Will China take over the world?

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Will China take over the world?
« on: August 15, 2018, 01:44:54 PM »
As in, become the hegemon.

Will China become the dominant influence and/or authority in the world?

I would have said no. I would have said there are and have always been only three factors behind China's rise. Well, four. A large population, an artificial but effective unification under one party rule, and a world' worth of borrowed tools. Plus preexisting globalisation. It's the "borrowed tools" feature that strikes me as important just now. China didn't invent manufacturing as it is performed these days. Nor mining, nor construction, nor banking. (Nor did China create a global context in which people, goods and money move with relative freedom across borders.) So in what sense is China going to create the next generation of tools? Where will the layer of wealth come from? Inside China? I would have said no.

But with that collection of borrowed tools, the large population, and the invented unity of purpose, China sure does seem influential.

Re: Will China take over the world?
« Reply #1 on: August 16, 2018, 12:17:55 PM »
Calach, when I see the number of Chinese people in Brisbane, I wouldn't be surprised if they took over Oz. When I walk past the very high stakes gaming tables, I don't see any anglo faces either. bjbjbjbjbj


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Re: Will China take over the world?
« Reply #2 on: August 16, 2018, 04:40:51 PM »
GM, I figured out why you've got so many high stakes gamblers.  China limits the number of times people can go to Macau every year.  I'm sure there are more reasons, but one of the big ones is that a few too many company bosses managed to bankrupt their companies at the high stakes tables.  Those who REALLY want to gamble more have to travel greater distances to place their bets.

But with that collection of borrowed tools, the large population, and the invented unity of purpose, China sure does seem influential.

China already knows that it's got to start developing it's own innovations instead of just producing what others design.  It won't be an instant transition, but major signs of change in this direction are already visible.  Check out the number of patents filed.


And Chinese companies and individuals represent one of the largest segments filing for US patents.  The numbers are still relatively small, but the growth rate is impressive.


Right now, China's in the number 5 spot.  Unless something very surprising happens, it will be at number 3 in only 2 or 3 more years and will be challenging Japan for the #2 spot on the list only a few years later.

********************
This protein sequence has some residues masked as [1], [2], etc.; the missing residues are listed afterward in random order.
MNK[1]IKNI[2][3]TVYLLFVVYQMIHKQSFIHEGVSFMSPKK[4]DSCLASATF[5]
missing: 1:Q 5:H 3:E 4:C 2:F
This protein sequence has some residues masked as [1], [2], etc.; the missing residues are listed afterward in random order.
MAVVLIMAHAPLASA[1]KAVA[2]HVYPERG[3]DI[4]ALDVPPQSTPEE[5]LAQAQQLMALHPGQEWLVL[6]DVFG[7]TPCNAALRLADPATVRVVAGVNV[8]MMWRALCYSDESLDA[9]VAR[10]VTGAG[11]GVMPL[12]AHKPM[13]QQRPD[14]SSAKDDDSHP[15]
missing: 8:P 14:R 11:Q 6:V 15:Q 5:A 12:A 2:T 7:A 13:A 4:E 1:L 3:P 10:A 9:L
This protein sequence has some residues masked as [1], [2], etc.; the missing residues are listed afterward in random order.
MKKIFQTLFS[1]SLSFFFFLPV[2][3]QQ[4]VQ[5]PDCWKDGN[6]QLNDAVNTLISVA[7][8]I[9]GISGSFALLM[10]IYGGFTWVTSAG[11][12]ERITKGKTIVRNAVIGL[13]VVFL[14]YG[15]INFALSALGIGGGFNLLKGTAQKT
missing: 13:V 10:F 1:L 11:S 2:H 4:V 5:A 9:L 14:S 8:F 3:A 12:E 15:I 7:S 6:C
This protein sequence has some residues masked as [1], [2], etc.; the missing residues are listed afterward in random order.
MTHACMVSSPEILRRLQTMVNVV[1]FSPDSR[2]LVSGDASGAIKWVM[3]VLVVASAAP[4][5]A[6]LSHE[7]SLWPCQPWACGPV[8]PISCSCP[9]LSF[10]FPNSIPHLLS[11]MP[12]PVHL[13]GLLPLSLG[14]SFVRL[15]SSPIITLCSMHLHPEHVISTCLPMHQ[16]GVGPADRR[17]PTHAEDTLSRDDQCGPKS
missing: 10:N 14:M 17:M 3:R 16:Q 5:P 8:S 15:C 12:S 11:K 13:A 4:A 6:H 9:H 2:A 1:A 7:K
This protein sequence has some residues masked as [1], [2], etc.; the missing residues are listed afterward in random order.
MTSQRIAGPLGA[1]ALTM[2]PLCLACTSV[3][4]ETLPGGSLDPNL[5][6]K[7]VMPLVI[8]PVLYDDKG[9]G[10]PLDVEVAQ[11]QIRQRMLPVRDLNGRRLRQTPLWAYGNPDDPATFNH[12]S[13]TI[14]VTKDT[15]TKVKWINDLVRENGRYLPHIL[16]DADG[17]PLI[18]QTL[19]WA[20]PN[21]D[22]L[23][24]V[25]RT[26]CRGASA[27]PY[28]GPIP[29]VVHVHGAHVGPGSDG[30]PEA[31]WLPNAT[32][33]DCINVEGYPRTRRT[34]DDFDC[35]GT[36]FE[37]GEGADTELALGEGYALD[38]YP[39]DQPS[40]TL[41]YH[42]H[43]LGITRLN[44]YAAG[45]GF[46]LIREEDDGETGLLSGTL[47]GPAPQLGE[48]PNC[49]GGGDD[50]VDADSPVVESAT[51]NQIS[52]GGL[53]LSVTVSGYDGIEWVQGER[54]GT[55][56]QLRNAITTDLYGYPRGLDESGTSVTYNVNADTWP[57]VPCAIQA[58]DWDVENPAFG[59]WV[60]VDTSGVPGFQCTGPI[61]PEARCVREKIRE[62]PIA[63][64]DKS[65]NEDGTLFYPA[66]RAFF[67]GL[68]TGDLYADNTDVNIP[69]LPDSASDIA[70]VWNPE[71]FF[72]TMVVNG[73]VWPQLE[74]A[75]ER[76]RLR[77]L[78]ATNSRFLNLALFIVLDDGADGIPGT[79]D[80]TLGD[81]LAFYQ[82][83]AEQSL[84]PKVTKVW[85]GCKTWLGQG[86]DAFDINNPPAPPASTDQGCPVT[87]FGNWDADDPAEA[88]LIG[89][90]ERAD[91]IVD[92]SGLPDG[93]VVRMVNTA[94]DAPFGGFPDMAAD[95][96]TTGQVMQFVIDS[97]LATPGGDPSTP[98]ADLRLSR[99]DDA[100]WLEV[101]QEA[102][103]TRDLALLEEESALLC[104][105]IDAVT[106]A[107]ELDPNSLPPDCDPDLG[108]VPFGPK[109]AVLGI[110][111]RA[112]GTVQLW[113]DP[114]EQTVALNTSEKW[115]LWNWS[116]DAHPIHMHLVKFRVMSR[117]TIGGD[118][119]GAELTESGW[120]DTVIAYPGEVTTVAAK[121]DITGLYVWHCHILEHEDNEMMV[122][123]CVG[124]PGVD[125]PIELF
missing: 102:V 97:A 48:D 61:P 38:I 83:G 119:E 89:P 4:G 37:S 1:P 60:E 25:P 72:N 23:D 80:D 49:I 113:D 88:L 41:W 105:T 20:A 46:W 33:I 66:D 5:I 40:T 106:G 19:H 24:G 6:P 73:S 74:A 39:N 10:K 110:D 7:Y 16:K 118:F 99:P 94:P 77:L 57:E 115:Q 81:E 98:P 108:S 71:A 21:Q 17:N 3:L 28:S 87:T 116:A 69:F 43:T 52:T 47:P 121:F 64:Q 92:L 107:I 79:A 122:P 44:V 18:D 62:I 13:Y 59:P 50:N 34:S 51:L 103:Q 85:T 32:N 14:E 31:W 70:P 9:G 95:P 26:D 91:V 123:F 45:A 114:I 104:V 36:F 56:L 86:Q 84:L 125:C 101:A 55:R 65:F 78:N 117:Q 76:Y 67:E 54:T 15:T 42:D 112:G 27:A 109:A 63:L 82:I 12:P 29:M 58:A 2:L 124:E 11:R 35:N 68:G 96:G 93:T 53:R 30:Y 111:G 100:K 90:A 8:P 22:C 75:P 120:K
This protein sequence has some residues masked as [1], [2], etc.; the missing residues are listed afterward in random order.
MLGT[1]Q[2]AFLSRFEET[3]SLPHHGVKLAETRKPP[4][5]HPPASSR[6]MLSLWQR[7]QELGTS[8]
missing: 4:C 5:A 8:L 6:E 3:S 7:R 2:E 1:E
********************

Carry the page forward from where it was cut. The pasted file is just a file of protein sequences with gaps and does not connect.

I don't see "taking over the world" happening anytime soon.  I do see China continuing to grow more rapidly and steadily than the US.  I believe the real questions come down to:

1.  Will the US take concrete steps to reverse the decline of its K-12 education system?

2.  Will US culture shift away from being so extremely "It's all about MEEEE!" and realize that a small amount of cooperation and compromise can make a big difference?

3.  Will US politicians wake up to the fact that they've divided the country so deeply that even the most innocent discussions frequently spontaneously devolve into hateful political arguments?

4.  Will US politicians realize that if they don't deal with all of the above, the country will continue to lose ground even as China and other nations rise?

Even if the answers to these questions are all No, that doesn't mean China will take over the world.  What it would mean is that China won't be the only country to pass the US in one economic area after another.  I have a bad feeling the US will have to fall to somewhere in the range of #3-#5 in the world economy before enough people demand that some of the core issues be fixed.  Or, maybe the US will end up emulating the UK.  Less than 100 years ago, the UK was the world's biggest super-power.  It's still a strong country, but is only a shadow of what it used to be.

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Re: Will China take over the world?
« Reply #3 on: August 16, 2018, 08:31:48 PM »
I don't think China does have a wealth of new ideas really. If patent fillings are up, it's not creativity per se that's driving it. I'd claim it's straightforward control of the means of production. A billion iterative developments on existing productive technology is pretty compelling in itself, of course. And the occasional leap forward, like China's move into cyberspace. That could be a compelling space for innovation - connectivity. All that big data, surveillance, and friending/liking/buying go together and could make something really different... Maybe that is where China takes over.

China would probably have to start exporting some of that Tencent/Alibaba/Baidu tech first, wouldn't they? They'd have to share. Or would they?

Re: Will China take over the world?
« Reply #4 on: August 17, 2018, 02:04:58 PM »

China is conducting fewer local policy experiments under Xi Jinping

Excerpt: Fear of trying

...Nonetheless, as in any country, let alone one as vast and varied as China, a suck-it-and-see approach yields better results than deciding everything centrally. Alas, under President Xi Jinping, experimentation of any kind has become harder. In 2010—two years before Mr Xi took over—around 500 policy-related pilot projects were being carried out at the provincial level, reckons Sebastian Heilmann of the University of Trier in Germany. By 2016 the number had dropped to about 70...

Re: Will China take over the world?
« Reply #5 on: September 21, 2018, 12:02:23 PM »
I'm noticing that a lot of advertisements in Oz have an Asian (Chinese?) person in them in some capacity. bjbjbjbjbj